Radiating warmth, and set amid the lush beauty of tropical Queensland, Thursdays at Orange Blossom House is a heartwarming story of friendship and family, of chances missed and taken, and the eternal power of love.
It’s 1993. Sleepless in Seattle and Jurassic Park are hit films, and a new comedy Seinfeld has just aired on TV. At seventy-four, former cane farmer Grace Maud is feeling her age, and her isolation, and thinks the best of life may be behind her. Elsewhere in town, high school teacher Patricia has given up on her dreams of travel and adventure and has moved back home to look after her ageing parents, while cafe owner Dorothy is struggling to accept that she may never have the baby she and her husband so desperately want.
Each woman has an unspoken need: reconnection. And that’s how they find themselves at Orange Blossom House, surrounded by perfumed rainforest, being cajoled and encouraged by their yoga teacher, the lively Sandrine. Together, they find courage and strength—and discover that life has much more to offer than they ever expected.
Thursdays at Orange Blossom House is a delightful and heartfelt read that provided me with a much-needed escape from lockdown. If you enjoyed Sophie Green’s previous bestsellers, The Inaugural Meeting of the Fairvale Ladies Book Club and The Shelly Bay Ladies Swimming Circle, then you will adore her latest novel. This time, Green takes us into the heart of Far North Queensland in the mid-1990s. The novel is separated into sections, each one beginning with a list of popular culture sensations of the time, in case you have forgotten or were too young to remember. It’s a fun touch, breaking apart the novel which follows the lives of Grace, Patricia, and Dorothy over one year.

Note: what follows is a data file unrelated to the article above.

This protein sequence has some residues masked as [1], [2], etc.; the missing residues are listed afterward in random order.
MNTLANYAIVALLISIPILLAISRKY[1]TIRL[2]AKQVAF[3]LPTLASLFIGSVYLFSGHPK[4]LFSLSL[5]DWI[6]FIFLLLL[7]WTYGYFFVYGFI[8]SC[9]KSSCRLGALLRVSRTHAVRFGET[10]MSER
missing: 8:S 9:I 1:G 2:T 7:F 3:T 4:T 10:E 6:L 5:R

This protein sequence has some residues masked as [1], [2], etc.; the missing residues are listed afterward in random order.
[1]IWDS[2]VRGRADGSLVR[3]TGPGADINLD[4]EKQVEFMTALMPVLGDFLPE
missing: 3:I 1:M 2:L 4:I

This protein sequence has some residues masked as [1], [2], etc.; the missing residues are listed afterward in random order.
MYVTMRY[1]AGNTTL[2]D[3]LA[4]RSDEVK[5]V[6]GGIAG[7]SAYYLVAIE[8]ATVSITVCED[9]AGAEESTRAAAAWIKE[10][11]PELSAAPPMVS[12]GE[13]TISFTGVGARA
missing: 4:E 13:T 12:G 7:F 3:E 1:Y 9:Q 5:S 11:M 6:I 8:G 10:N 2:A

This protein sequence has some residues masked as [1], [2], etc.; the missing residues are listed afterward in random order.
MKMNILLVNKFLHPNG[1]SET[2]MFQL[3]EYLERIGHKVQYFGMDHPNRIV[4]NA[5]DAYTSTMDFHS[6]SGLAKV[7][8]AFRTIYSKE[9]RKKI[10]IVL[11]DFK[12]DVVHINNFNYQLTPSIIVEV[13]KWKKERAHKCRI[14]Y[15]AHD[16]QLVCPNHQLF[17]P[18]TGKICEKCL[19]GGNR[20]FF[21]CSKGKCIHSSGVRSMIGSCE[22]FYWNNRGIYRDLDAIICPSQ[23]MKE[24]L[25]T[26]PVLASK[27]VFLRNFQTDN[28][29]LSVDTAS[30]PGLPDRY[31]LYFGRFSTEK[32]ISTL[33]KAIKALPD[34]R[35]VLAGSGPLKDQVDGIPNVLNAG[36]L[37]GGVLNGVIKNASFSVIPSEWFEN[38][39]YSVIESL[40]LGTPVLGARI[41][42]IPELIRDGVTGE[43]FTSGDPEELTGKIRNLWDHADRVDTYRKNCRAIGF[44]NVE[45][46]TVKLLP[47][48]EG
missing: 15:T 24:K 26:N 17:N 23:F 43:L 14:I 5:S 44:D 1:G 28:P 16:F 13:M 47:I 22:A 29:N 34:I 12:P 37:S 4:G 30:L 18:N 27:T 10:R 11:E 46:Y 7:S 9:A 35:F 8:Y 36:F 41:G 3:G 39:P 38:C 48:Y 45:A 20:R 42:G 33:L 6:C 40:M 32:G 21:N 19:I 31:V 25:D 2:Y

These three women, alongside their charming French yoga teacher, Sandrine, are the centrepieces of the novel. They are each struggling with things that so many women experience—ageing parents, distant children, miscarriages and IVF treatment, regrets, unrealised hopes and dreams. The beauty of the novel lies within the connections they form and their ability to provide solace to each other. Green superbly illuminates this bond between the women, showing that age is no barrier to meaningful friendship, which is something many readers will relate to.
As for the yoga, whether you know your downward dog from your savasana or not, the classes provide a meaningful, and sometimes entertaining, catalyst for the protagonists to connect and learn. What’s more, Green herself is a qualified yoga teacher, and it’s clear she was in her element when writing this story.
Thursdays at Orange Blossom House is the perfect read for those wanting to escape to warmer climates, embrace their inner tranquillity, and meet characters who you might just wish were your friends too.